Also, personally, I think that the various attempts in the DE to alter that ambiance were both misguided and unsuccessful.

    That ambiance was intentional, and I don't think it was quite taken far enough. On the board, I've commented before about how there's a thematic connection between the transporter accident and Ilia's digitization. I think it might have been a missed opportunity to develop that connection explicitly, with at least some discussion of how Federation technology was moving towards what V'Ger was capable of (compared with where we are today, in the real world). That would have justified the tense and nervous feeling conveyed by the ship's interiors, it would have made the statement about the V'Ger/Decker fusion being a possible next step in our evolution less of a throwaway line, and it would have given greater depth to the film's tagline about the human adventure just beginning.
     
  16. SpHeRe31459

    SpHeRe31459 Captain Captain

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    Glad I'm not the only one. The biggest issue for me is that it doesn't match the bridge noises from II and III, rather the DE producers used the library of sounds built for the 1701-A's bridge as seen in V and VI, which are quite different.

    And I find that I miss the computer auditory feedback that was there in the theatrical version. I agree it was a bit much, male instead of being female, and probably could and should have been dialed back. But the idea seems sound, it was reporting the status of things that were automatically monitored. Something we hear the TNG main computer do more, such as when it automatically reports radiation exposure warnings, etc.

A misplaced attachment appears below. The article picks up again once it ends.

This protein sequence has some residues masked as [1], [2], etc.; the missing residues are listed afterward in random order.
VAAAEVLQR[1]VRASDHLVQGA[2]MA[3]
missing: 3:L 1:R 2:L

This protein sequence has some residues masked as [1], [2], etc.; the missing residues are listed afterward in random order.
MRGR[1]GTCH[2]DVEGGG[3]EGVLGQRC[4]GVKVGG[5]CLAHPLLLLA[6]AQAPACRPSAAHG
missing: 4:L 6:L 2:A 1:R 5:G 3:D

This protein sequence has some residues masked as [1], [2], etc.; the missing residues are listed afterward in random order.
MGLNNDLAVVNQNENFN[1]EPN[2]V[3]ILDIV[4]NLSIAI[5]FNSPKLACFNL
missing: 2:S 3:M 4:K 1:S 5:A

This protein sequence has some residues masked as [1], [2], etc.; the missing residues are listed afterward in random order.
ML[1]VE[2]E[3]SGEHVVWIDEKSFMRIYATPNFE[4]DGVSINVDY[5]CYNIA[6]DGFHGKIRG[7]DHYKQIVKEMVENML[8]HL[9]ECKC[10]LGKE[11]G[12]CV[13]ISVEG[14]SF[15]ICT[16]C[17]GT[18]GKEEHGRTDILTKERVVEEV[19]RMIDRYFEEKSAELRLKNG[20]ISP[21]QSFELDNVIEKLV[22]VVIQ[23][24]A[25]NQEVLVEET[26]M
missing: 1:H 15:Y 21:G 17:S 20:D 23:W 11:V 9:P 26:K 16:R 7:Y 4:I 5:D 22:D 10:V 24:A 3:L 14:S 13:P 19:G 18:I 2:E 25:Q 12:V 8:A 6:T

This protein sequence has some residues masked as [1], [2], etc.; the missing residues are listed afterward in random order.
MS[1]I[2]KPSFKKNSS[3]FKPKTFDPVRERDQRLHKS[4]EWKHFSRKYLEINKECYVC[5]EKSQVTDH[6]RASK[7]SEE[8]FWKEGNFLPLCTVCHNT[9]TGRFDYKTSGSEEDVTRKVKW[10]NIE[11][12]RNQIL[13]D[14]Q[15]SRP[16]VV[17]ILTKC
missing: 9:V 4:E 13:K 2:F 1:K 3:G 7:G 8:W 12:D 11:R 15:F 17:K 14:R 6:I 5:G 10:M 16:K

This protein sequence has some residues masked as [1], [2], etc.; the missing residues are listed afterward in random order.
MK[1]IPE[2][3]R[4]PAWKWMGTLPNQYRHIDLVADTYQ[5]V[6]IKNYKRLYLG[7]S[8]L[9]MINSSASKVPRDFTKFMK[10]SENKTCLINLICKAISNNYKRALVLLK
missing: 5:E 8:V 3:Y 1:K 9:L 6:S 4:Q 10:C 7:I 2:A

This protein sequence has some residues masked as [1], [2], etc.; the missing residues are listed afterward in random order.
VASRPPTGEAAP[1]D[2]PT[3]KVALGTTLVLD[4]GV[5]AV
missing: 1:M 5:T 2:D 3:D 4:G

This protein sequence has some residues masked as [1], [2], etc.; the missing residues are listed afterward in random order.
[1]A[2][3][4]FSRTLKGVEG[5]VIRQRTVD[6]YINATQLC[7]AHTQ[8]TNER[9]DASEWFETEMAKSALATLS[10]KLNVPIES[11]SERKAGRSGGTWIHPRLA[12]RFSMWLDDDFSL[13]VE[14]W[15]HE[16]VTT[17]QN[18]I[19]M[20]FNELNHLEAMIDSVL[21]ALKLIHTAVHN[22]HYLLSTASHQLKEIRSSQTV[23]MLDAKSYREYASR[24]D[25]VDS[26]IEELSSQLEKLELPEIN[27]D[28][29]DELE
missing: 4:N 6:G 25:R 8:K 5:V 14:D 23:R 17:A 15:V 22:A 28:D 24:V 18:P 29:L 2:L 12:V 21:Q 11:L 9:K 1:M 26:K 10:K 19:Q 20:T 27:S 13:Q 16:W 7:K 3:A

17. Workbee

    Workbee Commander Red Shirt

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    Sorry.. I am probably going a bit OT here, but I wanted to clarify better.

    I have since warmed up to the male computer voice. Missed it too in the DE -- especially during that first transporter accident (which I think is the first time you would hear it). The new computer voice just didn't give you the same sense of "oh shit... someone fucked up and people are going to die"

    Looking back, by the first intruder alert (when Ilia gets zapped) it felt like too much. Up to that point was enough. Just off the top of my head, I can't think of any episode where they go to red alert more than 2 times. And now, only an hour into the movie we already heard it 4 times. This also created problems for the film. The intruder alert could easily have been announced by Spock or Chekov. Especially since this was at the tail end of the long vejur flyover -- more dialogue was desperately needed. At this point, the use of the computer voice had likely accomplished what it set out to do: